How universities handle potentially patentable discoveries made by their faculty reflects important policy decisions that affect the greater public. While few research administrators in higher education would dispute that any university-owned patent should be used for society's benefit, the relationship between patents and the public good may be less apparent to those whose primary familiarity with patents stems from recent news reports of "patent trolls'" and billion-dollar battles in the smartphone industry.2
Yet no matter the staggering financial rewards often at stake with patents, furthering the public good is, at root, the motivating principle behind the government's award of any patent. The U.S. Constitution provides that, "[t]o promote the Progress of Science and useful Arts," Congress has the power to grant inventors "exclusive Right to their . . . Discoveries."3 When a patent is awarded, the public benefits from access to knowledge the inventor otherwise might not have disclosed. In exchange for that disclosure, the federal government awards a period of exclusivity (currently twenty years)4 to the inventor to practice the invention - a substantial carrot believed to spur innovation that helps us all.
As early as 1813, former president Thomas Jefferson - himself an inventor and one of the nation's founding members on the Board of Arts, which served as the nation's first patent examination office5 - acknowledged "the difficulty of drawing a line between the things which are worth to the public the embarrassment of an exclusive patent, and those which are not."6 Implicit in Jefferson's remark is the understanding that not every "invention" should be awarded a patent. Yet the thrust of Congressional action and judicial interpretation in the 20th Century was to embrace an expansive view of the subject matter eligible for patent protection.7 Quoting from the Patent Act's legislative history in a landmark case decided in 1980, the Supreme Court famously declared that "anything under the sun made by man" is eligible for patent protection, assuming the statutory criteria of novelty, utility, and "nonobviousness" are met.8 The decision effectively launched the biotechnology industry and, along with the Bayh-Dole Act of 1 980, hastened the involvement of universities in patenting discoveries made by their faculty and researchers - an activity that has increased substantially in the past decade.9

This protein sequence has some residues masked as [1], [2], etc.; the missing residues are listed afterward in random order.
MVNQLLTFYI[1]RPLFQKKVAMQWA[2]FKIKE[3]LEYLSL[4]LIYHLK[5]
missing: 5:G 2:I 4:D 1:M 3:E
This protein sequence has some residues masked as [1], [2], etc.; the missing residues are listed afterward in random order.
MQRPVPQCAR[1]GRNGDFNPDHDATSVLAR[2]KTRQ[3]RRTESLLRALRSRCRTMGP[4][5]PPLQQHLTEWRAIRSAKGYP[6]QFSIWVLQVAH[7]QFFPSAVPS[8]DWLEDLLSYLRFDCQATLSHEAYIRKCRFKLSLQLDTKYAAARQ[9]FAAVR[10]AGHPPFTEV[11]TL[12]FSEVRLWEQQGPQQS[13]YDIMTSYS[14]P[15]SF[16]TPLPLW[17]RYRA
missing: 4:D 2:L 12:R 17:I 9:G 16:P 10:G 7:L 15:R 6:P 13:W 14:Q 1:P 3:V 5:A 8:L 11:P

To be sure, much good has come from these developments. Writing in 2002, The Economist magazine labeled the Bayh-Dole Act "innovation's golden goose,"10 and it is easy to understand why. Recombinant DNA, Coumadin® (a blood thinner), the OncoMouse® (a genetically modified mouse intended for laboratory testing), TrophAmine® (a nutritional support for premature babies), Gatorade®, the Honeycrisp apple, and the Breathalyzer® are some of the many and varied inventions to have benefitted the public and derived from research activities conducted by university scientists." While many of these inventions are or once were protected by patents - which allow universities to license the manufacture and use of inventions to companies in industry - no federal law requires universities to seek patent protection for their researchers' discoveries unless they elect to take title to federally funded inventions.12
Yet increasingly, with a growing emphasis on translational research over basic science research, patent rights drive university research activities under the theory that they are necessary to attract private investment to commercialize inventions with possibly wide application. According to this theory, companies are not interested in translating research findings into marketable products unless patent rights exist to provide them with some expectation of market exclusivity and/or monopoly pricing.11 In turn, the potential to generate revenue through licensing patents can create incentives for universities to license their patents exclusively, which can lead to what amounts to monopolistic control by companies of new drugs, diagnostic tools, or other products of great importance to the public's health and welfare. …